15
July
2014
|
00:00
Europe/Amsterdam

Increased IT skills in government will help improve public services

Technology investment and staff training will enable local authorities to ‘do more with less’ 
Three quarters of local government authorities (75 per cent) have embraced technology to transform their services, according to new research from BT. However, these organisations must now address IT skills gaps in order to increase efficiency and maximise the benefits from these investments. 

BT’s new white paper, Public Services: Delivering the Next Generation of Change, asked almost 400 local government officials how technology, skills and collaboration can be used to power public services successfully. 

With 87 per cent identifying efficiency savings as the highest priority within their organisations, it is clear that government authorities are feeling the pressure to meet budget cuts and ‘do more with less’. 

However, only 25 per cent felt that investing in people was a high priority for their organisation. The research also reveals significant gaps between the skills that organisations need to improve the delivery of public services and the extent that these skills currently exist in their organisations. 

For example, 41 per cent of those surveyed felt that IT literacy for all staff was very important, but only 7 per cent strongly agreed that the skills currently existed at a sufficient level in their organisation. Similarly, 87 per cent of respondents recognised a culture of innovation as important. Yet surprisingly, almost half (49 per cent) felt that they did not have such a culture within their organisation. 

Respondents identified collaboration (94 per cent) and mobile working (86 per cent) as key for improving the delivery of public services in the future, both areas that would require high levels of IT literacy and innovation to ensure efficient implementation. 

Ian Dalton, president, Global Government and Health, BT Global Services, said: “It’s encouraging to see that three quarters of public sector organisations have already embraced technology to help transform their services. Technology alone can’t continue to sustain the public sector mantra of ‘do more with less’. We need to be more creative, using solutions such as mobile working and collaboration technologies to transform how public services are delivered.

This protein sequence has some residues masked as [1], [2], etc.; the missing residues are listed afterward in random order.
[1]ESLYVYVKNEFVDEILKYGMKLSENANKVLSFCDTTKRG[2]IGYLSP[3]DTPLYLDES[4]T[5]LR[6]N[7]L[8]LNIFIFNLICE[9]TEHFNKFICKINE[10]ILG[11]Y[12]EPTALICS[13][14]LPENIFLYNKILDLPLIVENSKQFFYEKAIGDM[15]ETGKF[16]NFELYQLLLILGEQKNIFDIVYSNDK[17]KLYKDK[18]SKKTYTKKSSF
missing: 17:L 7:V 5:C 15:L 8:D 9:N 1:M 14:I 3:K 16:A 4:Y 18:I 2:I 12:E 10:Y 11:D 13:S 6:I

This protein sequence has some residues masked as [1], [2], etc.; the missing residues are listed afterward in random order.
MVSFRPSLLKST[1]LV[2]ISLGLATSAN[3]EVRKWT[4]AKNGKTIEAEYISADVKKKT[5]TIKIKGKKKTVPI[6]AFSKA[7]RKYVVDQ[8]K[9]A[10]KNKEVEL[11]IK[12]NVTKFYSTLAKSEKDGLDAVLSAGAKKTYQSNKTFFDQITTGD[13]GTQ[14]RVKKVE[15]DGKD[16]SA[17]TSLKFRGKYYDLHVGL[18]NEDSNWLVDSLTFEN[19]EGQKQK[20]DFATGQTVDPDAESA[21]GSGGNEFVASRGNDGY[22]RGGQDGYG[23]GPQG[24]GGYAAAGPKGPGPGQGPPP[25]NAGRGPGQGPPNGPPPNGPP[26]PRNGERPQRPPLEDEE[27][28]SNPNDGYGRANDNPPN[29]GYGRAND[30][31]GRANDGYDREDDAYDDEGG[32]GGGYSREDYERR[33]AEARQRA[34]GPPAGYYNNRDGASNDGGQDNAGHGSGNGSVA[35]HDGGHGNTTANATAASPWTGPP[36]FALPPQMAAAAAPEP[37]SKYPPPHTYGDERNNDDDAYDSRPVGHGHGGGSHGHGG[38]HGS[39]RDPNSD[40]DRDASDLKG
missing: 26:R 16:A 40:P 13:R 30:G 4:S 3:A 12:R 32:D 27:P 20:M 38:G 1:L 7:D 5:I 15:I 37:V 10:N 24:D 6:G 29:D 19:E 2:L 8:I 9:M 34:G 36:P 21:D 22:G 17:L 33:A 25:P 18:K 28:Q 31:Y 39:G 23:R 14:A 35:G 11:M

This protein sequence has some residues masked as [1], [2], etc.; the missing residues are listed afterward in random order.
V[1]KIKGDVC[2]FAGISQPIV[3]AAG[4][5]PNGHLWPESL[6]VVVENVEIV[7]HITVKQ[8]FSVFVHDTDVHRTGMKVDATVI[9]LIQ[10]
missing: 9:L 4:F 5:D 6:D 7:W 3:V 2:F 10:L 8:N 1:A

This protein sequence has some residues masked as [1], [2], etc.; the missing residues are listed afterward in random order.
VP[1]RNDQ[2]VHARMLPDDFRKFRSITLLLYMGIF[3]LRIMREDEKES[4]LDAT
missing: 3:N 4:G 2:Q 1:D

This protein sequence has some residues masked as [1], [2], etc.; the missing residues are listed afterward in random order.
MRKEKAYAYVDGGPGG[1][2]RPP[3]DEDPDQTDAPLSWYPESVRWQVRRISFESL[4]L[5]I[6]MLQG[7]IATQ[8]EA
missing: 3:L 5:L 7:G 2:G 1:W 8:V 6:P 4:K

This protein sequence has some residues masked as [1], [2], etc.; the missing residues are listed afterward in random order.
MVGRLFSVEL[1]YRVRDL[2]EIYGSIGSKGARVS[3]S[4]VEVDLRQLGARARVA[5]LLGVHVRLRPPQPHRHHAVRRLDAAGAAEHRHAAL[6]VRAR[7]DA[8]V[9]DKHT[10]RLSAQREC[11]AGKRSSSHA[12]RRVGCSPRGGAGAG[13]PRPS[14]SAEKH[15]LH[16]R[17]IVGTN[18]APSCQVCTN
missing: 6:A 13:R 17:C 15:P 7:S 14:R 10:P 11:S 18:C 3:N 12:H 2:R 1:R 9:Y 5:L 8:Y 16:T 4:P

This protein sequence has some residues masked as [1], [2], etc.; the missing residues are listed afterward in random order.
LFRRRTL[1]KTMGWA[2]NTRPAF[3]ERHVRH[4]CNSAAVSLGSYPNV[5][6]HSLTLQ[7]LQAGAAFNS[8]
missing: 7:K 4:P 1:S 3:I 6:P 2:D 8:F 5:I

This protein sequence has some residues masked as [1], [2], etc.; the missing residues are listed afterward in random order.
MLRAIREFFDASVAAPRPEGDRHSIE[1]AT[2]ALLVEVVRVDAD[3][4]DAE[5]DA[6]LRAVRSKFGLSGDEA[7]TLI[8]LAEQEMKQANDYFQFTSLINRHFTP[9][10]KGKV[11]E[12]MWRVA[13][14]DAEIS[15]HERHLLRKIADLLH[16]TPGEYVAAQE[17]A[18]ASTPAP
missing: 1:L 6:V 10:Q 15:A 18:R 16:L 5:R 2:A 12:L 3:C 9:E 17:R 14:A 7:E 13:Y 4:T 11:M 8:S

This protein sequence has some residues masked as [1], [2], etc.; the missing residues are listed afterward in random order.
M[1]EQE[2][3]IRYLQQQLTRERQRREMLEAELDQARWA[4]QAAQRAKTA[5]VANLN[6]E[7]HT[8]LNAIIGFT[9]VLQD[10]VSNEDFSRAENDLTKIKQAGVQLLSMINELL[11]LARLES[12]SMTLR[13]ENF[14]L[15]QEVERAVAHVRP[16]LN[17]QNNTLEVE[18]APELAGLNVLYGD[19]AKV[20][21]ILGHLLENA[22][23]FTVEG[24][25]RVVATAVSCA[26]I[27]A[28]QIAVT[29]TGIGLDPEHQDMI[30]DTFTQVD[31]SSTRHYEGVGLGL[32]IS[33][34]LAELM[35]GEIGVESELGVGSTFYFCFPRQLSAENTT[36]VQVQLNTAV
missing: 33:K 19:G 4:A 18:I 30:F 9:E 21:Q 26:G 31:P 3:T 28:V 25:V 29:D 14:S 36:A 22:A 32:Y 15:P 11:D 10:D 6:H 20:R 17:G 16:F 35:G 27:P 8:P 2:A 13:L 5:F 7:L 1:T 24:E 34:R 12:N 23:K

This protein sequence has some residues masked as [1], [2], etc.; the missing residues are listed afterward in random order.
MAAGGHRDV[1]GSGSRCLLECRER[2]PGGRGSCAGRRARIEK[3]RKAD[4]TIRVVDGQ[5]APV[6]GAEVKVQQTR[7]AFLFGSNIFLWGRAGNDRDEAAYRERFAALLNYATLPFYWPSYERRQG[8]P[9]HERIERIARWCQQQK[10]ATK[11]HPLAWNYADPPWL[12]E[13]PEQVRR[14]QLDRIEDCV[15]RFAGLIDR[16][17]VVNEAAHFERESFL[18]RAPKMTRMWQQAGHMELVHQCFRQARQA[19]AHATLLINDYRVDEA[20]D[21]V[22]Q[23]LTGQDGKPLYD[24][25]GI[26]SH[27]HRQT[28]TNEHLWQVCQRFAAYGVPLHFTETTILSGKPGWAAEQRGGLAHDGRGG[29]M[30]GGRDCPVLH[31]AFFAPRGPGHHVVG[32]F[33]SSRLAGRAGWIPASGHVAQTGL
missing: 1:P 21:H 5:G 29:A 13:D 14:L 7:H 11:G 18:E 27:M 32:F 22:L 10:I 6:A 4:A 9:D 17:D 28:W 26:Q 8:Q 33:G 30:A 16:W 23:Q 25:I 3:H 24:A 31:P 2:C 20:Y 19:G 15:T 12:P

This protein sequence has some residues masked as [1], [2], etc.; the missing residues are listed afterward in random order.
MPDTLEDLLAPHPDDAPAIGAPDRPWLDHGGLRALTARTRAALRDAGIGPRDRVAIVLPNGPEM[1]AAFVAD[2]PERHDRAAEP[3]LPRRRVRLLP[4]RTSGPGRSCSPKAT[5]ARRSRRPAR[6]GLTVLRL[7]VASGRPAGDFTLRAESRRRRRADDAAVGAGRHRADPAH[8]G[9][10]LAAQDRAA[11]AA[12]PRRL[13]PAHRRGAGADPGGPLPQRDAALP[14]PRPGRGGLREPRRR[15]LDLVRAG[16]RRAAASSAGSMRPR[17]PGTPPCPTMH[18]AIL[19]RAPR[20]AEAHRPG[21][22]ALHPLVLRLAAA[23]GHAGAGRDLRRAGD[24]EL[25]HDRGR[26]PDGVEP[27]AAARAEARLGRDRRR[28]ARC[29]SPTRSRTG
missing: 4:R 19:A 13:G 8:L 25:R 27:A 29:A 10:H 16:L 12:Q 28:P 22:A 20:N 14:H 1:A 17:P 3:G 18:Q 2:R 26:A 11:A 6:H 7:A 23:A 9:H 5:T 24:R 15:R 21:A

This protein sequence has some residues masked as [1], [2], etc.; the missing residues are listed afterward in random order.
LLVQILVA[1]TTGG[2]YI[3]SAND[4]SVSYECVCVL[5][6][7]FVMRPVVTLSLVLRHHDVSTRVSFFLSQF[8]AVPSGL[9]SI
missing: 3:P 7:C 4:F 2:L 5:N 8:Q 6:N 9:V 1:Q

“However, it’s clear from this research that public sector investment should be balanced across both technology and people, particularly investing in skills such as IT literacy. Many digital inclusion and IT skills training programmes exist, but focus on citizens, not on the development of employees. Improving these areas will help ensure organisations have the abilities required to work efficiently with new technology and continue to improve and streamline the delivery of public services.” 

Further insights from this survey are detailed in BT’s white paper, Public services: delivering the next generation of change, which is available to download from the BT website: http://www.globalservices.bt.com/uk/en/industries/powering_public_services/next-generation-public-services 

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About Dods Research 
This white paper was produced in association with Dods Research, who conducted the fieldwork between 12 and 23 May 2014, 
Dods Research is a part of Dods Parliamentary Communication Ltd., publishers of The House magazine, Civil Service World and Dods Parliamentary Companion, and provides public sector and political research services. 
For more information, visit www.dods.co.uk